In summary, both the Working Party and European Parliament criticize the US system because it does not correspond to a European ideal of protection of individual liberties in the context of intelligence activities, even though in many parts of Europe, this European ideal is not reflected in the national laws adopted to facilitate intelligence gathering. Like parents speaking to their children, the Working Party essentially opines “do what we say, not what we do.” (Chris Wolf has written more extensively about this topic.)

In reality, the Privacy Shield includes several measures that improve the protection of Europeans with respect to intelligence gathering activities, including a new right of indirect access similar to what exists in France. A person who wants to know whether his or her data are collected by US intelligence authorities would be able to make a request to his or her local DPA, who would forward the request to a high-ranking official—called an “Ombudsman”— within the Department of State. The Ombudsman would in turn verify that any surveillance measure has been implemented in accordance with law. Like in France, the US ombudsman would not generally be able to confirm whether a person is listed in an intelligence file, since that information would be classified. But the Ombudsman would verify that appropriate procedures have been followed, and correct any anomalies. This is similar to the system that exists in France for data included in intelligence data bases. Notably, the Ombudsman is only available to Europeans, and not to Americans. In addition, the US government has agreed to apply to Europeans most of the same protections as those that exist for Americans.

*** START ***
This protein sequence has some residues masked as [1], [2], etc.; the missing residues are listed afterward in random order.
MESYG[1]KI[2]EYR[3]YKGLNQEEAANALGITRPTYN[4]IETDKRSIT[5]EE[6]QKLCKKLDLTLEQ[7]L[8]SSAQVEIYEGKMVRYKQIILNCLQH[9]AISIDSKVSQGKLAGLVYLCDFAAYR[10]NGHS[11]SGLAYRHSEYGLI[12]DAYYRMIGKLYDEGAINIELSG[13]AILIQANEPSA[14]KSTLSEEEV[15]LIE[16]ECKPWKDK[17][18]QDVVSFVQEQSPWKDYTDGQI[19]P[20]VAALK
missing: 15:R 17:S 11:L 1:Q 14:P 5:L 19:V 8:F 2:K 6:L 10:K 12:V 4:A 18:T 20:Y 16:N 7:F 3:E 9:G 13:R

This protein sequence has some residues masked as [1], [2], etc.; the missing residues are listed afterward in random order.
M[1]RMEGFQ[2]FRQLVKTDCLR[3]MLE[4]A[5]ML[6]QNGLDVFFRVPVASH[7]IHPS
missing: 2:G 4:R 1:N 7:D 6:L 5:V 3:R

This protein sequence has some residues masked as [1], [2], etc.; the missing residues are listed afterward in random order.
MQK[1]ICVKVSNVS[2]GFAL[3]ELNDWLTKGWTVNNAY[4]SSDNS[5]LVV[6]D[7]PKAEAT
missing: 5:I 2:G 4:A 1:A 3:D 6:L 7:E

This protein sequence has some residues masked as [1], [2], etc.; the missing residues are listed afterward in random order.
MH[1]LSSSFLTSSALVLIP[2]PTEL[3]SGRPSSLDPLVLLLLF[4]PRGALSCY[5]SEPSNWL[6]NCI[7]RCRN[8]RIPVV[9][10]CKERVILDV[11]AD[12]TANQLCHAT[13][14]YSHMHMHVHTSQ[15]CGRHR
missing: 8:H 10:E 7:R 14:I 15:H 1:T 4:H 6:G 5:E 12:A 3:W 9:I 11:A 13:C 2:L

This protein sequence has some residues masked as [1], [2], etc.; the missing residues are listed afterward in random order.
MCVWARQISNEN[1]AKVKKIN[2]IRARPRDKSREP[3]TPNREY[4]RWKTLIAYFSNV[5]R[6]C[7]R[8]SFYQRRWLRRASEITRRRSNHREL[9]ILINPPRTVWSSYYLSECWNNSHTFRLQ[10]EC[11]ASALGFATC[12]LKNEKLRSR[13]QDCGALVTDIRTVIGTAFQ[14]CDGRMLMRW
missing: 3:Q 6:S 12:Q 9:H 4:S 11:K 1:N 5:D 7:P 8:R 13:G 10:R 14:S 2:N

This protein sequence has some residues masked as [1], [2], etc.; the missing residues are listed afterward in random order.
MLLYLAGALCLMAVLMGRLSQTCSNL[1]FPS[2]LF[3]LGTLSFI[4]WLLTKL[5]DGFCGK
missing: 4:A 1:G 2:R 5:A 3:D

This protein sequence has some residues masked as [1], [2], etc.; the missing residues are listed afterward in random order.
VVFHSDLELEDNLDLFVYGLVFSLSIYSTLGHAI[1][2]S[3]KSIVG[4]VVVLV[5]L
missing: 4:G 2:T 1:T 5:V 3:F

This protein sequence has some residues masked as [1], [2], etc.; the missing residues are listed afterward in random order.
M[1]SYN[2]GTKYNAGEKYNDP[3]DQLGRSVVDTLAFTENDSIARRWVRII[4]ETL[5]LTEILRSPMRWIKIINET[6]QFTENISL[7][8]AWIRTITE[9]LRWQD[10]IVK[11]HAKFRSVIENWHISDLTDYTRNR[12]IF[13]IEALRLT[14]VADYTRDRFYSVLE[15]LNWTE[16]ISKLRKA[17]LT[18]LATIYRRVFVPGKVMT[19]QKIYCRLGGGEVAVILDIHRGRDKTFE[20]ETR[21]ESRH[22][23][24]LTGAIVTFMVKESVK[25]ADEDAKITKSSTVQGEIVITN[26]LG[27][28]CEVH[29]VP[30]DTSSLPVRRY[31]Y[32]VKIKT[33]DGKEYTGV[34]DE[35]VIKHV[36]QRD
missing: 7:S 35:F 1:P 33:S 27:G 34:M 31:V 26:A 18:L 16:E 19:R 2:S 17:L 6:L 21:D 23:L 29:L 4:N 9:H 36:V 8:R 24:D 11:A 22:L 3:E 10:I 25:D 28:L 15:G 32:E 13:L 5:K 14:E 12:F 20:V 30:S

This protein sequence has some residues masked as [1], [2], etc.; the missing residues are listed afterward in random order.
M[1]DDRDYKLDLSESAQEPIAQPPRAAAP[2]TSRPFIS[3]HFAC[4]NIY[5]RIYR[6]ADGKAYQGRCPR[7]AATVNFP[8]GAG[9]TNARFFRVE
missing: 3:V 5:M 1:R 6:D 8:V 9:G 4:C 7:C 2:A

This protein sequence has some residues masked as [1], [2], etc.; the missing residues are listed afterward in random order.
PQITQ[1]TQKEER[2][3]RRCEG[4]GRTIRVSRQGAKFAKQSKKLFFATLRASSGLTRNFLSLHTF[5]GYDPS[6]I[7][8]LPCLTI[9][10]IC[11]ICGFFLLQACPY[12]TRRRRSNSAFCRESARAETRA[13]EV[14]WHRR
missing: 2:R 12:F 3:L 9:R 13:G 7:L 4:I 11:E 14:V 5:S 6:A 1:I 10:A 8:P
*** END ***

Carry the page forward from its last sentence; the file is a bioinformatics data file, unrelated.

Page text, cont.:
Will Privacy Shield be challenged?

Some of the Working Party’s and European Parliament’s criticisms may be taken into account by the European Commission and the US government in the final version of the Privacy Shield documentation. However, other criticisms, such as those relating to US intelligence activities, may both be difficult and unnecessary to address.

The European Commission will likely issue its decision on the “adequacy” of the Privacy Shield sometime this summer, and from that point onward, Privacy Shield will become legally operational for data transfers. However, some DPAs, in particular in Germany, have indicated that they will challenge the Privacy Shield in court, which could lead to a new referral to the CJEU. Consequently, despite the fact that the Privacy Shield presents essentially equivalent protections to the protections available to EU citizens under European law and should be deemed adequate by the CJEU, the status of the Privacy Shield as a robust data transfer mechanism may remain uncertain for some time to come.